Where the Ryzen 9 7950X really has the upper hand over the Core i9 13900K, however, is when it comes to power draw. Its peak draw of 376W for the whole test system was far lower than the 546W for the Intel CPU at load. In terms of performance per Watt, the Ryzen 9 7950X is the clear winner here, especially when the performance difference between the two CPUs is so small.

AMD Ryzen 9 7950X review: Power draw graph

Ryzen 9 7950X price

Thanks to recent competition from Intel, the Ryzen 9 7950X price has dropped dramatically in the few weeks since it first launched. The AMD Ryzen 9 7950 price is $579, making it expensive, but the price isn’t unreasonable for the huge amount of multi-threaded power on offer.

However, bear in mind that there are other costs to factor into your budget if you choose this CPU. You’ll need a new Socket AM5 motherboard for a start, but you’ll also need DDR5 memory. This is an area where Intel has the upper hand, as its latest 13th gen CPUs can use older DDR4 memory as well as DDR5. This is unlikely to be a big factor for you if you’re considering spending this much money on a CPU, though.

Ryzen 9 7950X conclusion

There’s no doubt that the Ryzen 9 7950X now sits at a far more competitive price tag and offers some real competition to the Core i9 13900K. The two chips trade blows in content creation software, while the Intel CPU is slightly quicker in games. There’s honestly not much to choose between the two CPUs when it comes to performance.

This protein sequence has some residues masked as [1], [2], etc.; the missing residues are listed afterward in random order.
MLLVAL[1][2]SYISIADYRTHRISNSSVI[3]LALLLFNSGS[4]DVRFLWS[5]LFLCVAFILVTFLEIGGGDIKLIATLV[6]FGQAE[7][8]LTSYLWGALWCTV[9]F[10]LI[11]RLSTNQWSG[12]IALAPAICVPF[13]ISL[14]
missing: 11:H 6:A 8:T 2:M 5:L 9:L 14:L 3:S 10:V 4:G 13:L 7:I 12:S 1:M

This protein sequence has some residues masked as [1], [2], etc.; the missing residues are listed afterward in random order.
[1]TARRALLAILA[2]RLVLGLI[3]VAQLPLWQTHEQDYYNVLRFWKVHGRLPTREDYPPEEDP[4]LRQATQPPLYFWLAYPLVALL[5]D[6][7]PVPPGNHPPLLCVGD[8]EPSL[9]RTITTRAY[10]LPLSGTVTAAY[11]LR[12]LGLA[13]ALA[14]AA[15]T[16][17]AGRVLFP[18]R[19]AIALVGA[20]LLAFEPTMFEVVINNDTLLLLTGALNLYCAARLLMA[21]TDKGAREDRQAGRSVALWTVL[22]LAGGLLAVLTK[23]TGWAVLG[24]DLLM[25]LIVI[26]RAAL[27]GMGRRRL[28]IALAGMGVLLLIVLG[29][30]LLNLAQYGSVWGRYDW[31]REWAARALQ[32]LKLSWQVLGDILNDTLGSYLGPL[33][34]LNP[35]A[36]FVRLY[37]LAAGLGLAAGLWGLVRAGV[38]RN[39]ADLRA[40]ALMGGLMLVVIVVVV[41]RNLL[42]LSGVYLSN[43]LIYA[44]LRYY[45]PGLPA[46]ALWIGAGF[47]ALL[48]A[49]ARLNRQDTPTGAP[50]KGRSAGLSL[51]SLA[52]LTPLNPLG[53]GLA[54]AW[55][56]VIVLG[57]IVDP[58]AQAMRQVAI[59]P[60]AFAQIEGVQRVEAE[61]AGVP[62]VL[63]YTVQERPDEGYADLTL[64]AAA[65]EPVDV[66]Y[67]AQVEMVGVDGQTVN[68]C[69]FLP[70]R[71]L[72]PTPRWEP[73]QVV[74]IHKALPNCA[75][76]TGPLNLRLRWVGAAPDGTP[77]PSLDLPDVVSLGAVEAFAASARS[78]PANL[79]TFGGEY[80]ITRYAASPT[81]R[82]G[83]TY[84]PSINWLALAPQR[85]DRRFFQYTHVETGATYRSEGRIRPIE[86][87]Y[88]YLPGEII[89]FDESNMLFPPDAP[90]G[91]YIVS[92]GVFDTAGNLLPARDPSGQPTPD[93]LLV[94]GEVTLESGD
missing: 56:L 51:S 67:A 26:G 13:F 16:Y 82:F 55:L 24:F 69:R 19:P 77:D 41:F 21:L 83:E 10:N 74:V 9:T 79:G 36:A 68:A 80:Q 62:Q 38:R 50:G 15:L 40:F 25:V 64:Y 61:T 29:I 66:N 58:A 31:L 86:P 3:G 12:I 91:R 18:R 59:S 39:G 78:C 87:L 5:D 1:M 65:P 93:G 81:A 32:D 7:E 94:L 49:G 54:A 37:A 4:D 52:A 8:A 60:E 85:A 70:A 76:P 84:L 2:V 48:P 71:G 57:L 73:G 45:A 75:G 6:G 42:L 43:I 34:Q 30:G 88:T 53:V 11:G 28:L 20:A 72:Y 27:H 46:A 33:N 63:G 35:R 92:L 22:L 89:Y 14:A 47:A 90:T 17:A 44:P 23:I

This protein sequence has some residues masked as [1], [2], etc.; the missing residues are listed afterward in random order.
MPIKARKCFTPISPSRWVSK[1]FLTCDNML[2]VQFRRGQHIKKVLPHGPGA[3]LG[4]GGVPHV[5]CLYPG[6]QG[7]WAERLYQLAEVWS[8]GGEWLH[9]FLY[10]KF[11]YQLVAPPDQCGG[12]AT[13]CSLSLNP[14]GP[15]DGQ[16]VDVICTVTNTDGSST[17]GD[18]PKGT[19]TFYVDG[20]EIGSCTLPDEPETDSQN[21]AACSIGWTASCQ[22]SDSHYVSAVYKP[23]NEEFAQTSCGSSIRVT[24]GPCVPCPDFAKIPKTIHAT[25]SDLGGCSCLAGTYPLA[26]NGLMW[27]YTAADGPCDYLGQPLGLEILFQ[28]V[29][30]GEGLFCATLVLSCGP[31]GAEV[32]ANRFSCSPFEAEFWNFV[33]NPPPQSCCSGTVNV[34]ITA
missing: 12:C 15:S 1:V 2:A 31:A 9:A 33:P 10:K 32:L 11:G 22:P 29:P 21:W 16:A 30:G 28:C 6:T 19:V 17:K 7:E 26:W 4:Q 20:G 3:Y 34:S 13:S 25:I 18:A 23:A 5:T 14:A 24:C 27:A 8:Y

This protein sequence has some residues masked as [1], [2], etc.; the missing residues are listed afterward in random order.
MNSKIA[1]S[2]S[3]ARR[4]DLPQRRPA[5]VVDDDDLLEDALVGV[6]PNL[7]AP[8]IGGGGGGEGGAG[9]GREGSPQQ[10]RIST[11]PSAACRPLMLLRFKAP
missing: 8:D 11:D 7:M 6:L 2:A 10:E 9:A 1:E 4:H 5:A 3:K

Power consumption is significantly lower on the AMD chip, though, plus it has the advantage of low-power Eco modes that reduce power further and offer fantastic performance per watt.

Of course, this expensive 16-core beast is still a CPU most of us can only dream of owning. However, if you need a CPU for content creation first, with a smattering of casual gaming on the side, and you also prioritize power efficiency, the Ryzen 9 7950X is a stunning example of the Zen 4 architecture’s capabilities. 


Intel Core i9 14900K

Now that Intel’s 14th gen CPU lineup is with us, the best competitor for all-out multi-threaded power is Intel’s latest Core i9 14900K. It has eight P-Cores and 16 E-Cores, giving you a massive total of 24 Raptor Lake cores, as with the Core i9 13900K. However, Intel has increased the clock speed right up to 6GHz.

This an awesomely powerful CPU, but bear in mind that you’ll need a decent PSU and CPU cooler to keep it in check. We recommend a 1,000W power supply if you’re also using a high-end CPU, and a 360mm AIO cooler. Read our full Intel Core i9 14900K review for more information.

AMD Ryzen 9 7950X3D

If you want to have your cake and eat it, AMD’s latest Ryzen 9 7950X3D also gives you 16 cores, just like the 7950X, but then adds a massive stack of L3 cache. Not only is it great for multi-threaded work, but it’s also a killer gaming CPU. That stack of 3D v-cache reduces the need for the CPU to page to system memory, reducing latency, and speeding up frame rates. It’s not cheap, though.

This post originally appeared on Custom PC, which has been reviewing PC hardware for over 20 years and is now part of PCGamesN. Join our 500k-member Facebook group to discuss this review.